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Education: The Great Equaliser!

Hello and welcome,
The following points have been expanded in the books available via my web site. They contain much more about accessing learning and the development of valuable skills.

Rgds Clive.

If You Don’t Do It Who Will?

Books

The built environment and a suitable space for learning

Introduction

A dilemma exists regarding the access needs of those with a disability in the build environment: should we adapt the home, school, college, university and wider community or teach people to cope? Given that no environment will be perfect, we probably need to do both; that is,

  • Teach skills in order to cope

  • Design suitable buildings

Etc

The built environment can help or hinder …

A Few Basic Principles

Following are a few principles to consider and address in order to assist those with low vision:

Décor

Décor aids or hinders light levels and access to the environment …

Contrast and Clarity

A contrast between surfaces anywhere might need highlighting to distinguish both. This can be achieved by using different colours or tones …

Suggestions

  • It is generally accepted that we use light tones for bigger areas and darker ones for smaller areas …

Etc

Clutter

To avoid frustration, wasted time and danger, a space should be orderly; for example,

  • Visual clutter should be avoided

Etc

Accessing Public Information

To help access a space on a par with fully sighted peers,

  • Notice boards should be at an accessible height

Etc

De-Clutter and Define Activities According to Space

Floor covering and furnishing can provide useful clues about an area; for example,

  • Designated spaces should be clearly marked

Etc

Wearing highly pattered clothes can cause visual clutter …

Suggestions

  • Table tops and work surfaces should not have reflective surfaces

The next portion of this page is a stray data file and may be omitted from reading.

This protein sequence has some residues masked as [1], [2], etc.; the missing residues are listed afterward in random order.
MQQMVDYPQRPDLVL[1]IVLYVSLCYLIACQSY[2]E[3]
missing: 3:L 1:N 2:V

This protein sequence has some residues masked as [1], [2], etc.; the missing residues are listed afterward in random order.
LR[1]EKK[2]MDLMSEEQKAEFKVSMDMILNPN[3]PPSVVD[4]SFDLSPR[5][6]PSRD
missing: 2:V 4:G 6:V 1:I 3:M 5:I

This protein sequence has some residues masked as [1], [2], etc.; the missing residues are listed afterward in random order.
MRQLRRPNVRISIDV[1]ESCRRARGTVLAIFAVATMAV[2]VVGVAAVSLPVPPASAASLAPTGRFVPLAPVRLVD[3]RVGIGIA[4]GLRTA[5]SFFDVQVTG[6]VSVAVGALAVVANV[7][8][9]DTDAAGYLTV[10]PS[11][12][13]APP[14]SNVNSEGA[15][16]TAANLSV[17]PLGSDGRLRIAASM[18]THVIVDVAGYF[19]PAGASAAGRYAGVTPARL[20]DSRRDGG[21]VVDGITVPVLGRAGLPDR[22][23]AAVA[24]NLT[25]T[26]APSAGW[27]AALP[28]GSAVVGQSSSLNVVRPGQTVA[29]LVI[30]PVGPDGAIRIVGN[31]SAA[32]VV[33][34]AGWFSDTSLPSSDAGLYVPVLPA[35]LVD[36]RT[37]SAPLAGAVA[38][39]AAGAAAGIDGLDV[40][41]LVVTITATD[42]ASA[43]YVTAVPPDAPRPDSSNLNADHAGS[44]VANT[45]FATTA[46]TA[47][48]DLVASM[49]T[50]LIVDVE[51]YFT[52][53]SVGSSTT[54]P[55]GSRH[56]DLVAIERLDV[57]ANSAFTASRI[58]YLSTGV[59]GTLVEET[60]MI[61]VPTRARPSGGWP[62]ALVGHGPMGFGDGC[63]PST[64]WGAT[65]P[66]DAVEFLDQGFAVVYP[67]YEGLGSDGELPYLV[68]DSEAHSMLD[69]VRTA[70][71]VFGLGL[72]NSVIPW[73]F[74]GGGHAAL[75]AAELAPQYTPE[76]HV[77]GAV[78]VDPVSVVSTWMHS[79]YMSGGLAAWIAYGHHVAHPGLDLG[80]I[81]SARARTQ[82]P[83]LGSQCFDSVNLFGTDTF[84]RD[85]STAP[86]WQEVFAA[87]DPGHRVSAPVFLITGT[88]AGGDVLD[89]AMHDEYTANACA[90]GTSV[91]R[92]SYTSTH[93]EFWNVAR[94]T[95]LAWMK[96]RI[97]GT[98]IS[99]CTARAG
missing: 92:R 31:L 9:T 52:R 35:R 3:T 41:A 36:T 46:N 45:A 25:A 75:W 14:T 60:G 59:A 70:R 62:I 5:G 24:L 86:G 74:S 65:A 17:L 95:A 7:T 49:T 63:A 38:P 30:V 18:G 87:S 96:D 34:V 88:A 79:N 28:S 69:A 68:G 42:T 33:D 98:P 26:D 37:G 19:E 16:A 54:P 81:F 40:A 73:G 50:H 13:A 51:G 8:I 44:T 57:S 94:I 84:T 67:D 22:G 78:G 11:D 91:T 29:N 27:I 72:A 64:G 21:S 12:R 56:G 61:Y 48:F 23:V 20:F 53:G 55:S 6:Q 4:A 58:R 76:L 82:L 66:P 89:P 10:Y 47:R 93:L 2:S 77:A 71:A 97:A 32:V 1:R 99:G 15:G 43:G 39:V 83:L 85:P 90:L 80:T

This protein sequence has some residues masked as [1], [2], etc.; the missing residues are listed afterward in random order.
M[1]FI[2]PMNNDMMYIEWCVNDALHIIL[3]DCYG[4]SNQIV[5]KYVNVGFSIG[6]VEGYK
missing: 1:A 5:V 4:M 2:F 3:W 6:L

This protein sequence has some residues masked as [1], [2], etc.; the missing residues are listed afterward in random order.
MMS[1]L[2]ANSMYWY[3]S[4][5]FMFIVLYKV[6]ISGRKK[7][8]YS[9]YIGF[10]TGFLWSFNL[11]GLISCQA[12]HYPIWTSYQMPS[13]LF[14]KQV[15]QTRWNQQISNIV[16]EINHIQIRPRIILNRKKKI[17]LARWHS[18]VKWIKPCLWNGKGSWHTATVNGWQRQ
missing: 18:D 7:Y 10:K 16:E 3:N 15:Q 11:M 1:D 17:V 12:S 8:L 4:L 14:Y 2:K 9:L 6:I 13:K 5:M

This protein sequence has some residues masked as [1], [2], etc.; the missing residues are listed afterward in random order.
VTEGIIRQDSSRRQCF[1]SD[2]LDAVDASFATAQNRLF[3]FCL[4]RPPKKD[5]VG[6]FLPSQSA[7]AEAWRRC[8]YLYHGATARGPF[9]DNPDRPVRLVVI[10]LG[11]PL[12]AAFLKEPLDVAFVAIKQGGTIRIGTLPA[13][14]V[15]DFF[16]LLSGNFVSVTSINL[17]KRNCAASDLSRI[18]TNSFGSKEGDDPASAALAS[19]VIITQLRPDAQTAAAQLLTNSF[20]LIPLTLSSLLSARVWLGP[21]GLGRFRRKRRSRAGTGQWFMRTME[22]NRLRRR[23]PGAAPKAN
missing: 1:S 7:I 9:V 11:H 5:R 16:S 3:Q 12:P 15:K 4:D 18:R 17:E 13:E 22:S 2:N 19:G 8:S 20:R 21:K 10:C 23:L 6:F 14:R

Etc

Lighting

Lighting suitably delivered is probably the most effective low vision aid …

Suggestions

  • Consider the overall impact of light in a given area …

Etc

Ideally, light should come from behind a learner ...

Glare

Glare can be a major problem,

  • Light refracted off surfaces can cause discomfort, be very confusing and can generally disable

Etc

Generally speaking, ensure that your child or young person’s position in relation to a light source is suitable and safe …

Sounds and Masking Information

Environmental sounds can be useful or a hindrance. Therefore, sound should ideally be,

  • Meaningful or interesting

Etc

A radio or TV playing in the background can mask useful sounds which provide clues to life generally.

Sound Quality

A sound’s quality is affected by,

  • The number of people in a room

  • The activities taking place and competing in the room

Etc

Suggestions

  • Don’t assume that your child or young person knows a sound’s source. Mention it because it might prove to be a useful reference point

Etc

A Useful Exercise

Following is an exercise to help you consider if an environment is suitable for someone with low vision. To begin, ask yourself,

  • Is the space hindering the child or young person?

Etc

Identify the Following

Identify an area where there is,

  • Glare from windows

  • Glare from surfaces

Etc

Poor control of,

a. Natural lighting

b. Electric lighting

Poor control of natural light could be highlighted by no blinds or curtains at a window …

Identify an area where there is,

  • Good control of light levels,

a. Natural light

b. Electric light

Identify an area where there is,

  • Confusing audible information

Etc

Then, to achieve a less confusing environment,

  • Consult your child or young person

  • Prioritise areas needing attention

Etc

It can of course be difficult not being budget led. Some changes to the environment will cost more and take longer to implement. Therefore, highlight need as soon as possible but above all remember, safety must be a major consideration.

Books

Copyright 2021